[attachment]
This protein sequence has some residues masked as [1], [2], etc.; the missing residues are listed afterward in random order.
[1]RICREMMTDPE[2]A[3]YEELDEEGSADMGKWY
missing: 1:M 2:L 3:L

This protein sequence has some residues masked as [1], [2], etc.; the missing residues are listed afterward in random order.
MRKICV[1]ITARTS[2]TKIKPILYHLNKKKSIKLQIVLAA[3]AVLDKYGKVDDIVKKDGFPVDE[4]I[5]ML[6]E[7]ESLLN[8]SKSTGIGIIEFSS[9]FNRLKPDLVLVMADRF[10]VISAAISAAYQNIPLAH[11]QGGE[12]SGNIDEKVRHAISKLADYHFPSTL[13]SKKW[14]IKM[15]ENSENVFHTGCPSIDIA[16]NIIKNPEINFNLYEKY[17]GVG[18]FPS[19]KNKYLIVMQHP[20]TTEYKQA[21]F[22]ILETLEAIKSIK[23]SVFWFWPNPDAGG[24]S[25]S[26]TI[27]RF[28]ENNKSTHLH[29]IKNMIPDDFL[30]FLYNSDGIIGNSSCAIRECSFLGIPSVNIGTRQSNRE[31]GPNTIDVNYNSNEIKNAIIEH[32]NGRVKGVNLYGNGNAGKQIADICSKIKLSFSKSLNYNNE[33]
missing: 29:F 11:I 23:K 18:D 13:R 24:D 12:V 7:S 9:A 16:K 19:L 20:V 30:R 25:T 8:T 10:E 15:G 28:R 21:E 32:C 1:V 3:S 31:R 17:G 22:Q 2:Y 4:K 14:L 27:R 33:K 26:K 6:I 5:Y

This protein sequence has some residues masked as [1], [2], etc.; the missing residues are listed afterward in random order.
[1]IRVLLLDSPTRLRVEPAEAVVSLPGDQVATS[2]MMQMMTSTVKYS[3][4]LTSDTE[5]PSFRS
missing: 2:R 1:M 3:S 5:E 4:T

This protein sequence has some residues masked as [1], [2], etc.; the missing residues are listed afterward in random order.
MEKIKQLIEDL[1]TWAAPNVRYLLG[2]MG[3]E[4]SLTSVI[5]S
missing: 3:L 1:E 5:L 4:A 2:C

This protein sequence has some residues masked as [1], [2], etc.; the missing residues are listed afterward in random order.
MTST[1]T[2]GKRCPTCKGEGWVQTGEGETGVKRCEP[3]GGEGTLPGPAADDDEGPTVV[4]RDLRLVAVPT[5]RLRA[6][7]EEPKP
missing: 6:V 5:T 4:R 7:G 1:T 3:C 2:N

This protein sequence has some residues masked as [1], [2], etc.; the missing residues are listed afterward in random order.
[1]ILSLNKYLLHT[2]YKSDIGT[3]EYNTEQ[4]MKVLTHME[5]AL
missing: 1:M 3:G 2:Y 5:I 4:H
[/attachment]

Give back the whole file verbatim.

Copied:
This protein sequence has some residues masked as [1], [2], etc.; the missing residues are listed afterward in random order.
[1]RICREMMTDPE[2]A[3]YEELDEEGSADMGKWY
missing: 1:M 2:L 3:L

This protein sequence has some residues masked as [1], [2], etc.; the missing residues are listed afterward in random order.
MRKICV[1]ITARTS[2]TKIKPILYHLNKKKSIKLQIVLAA[3]AVLDKYGKVDDIVKKDGFPVDE[4]I[5]ML[6]E[7]ESLLN[8]SKSTGIGIIEFSS[9]FNRLKPDLVLVMADRF[10]VISAAISAAYQNIPLAH[11]QGGE[12]SGNIDEKVRHAISKLADYHFPSTL[13]SKKW[14]IKM[15]ENSENVFHTGCPSIDIA[16]NIIKNPEINFNLYEKY[17]GVG[18]FPS[19]KNKYLIVMQHP[20]TTEYKQA[21]F[22]ILETLEAIKSIK[23]SVFWFWPNPDAGG[24]S[25]S[26]TI[27]RF[28]ENNKSTHLH[29]IKNMIPDDFL[30]FLYNSDGIIGNSSCAIRECSFLGIPSVNIGTRQSNRE[31]GPNTIDVNYNSNEIKNAIIEH[32]NGRVKGVNLYGNGNAGKQIADICSKIKLSFSKSLNYNNE[33]
missing: 29:F 11:I 23:K 18:D 13:R 24:D 12:V 7:S 9:A 16:K 19:L 20:V 30:R 25:T 8:T 10:E 15:G 28:R 21:E 32:C 1:V 3:S 31:R 17:G 22:Q 2:Y 4:K 14:L 27:R 33:K 26:K 6:I 5:Y

This protein sequence has some residues masked as [1], [2], etc.; the missing residues are listed afterward in random order.
[1]IRVLLLDSPTRLRVEPAEAVVSLPGDQVATS[2]MMQMMTSTVKYS[3][4]LTSDTE[5]PSFRS
missing: 2:R 1:M 3:S 5:E 4:T

This protein sequence has some residues masked as [1], [2], etc.; the missing residues are listed afterward in random order.
MEKIKQLIEDL[1]TWAAPNVRYLLG[2]MG[3]E[4]SLTSVI[5]S
missing: 3:L 1:E 5:L 4:A 2:C

This protein sequence has some residues masked as [1], [2], etc.; the missing residues are listed afterward in random order.
MTST[1]T[2]GKRCPTCKGEGWVQTGEGETGVKRCEP[3]GGEGTLPGPAADDDEGPTVV[4]RDLRLVAVPT[5]RLRA[6][7]EEPKP
missing: 6:V 5:T 4:R 7:G 1:T 3:C 2:N

This protein sequence has some residues masked as [1], [2], etc.; the missing residues are listed afterward in random order.
[1]ILSLNKYLLHT[2]YKSDIGT[3]EYNTEQ[4]MKVLTHME[5]AL
missing: 1:M 3:G 2:Y 5:I 4:H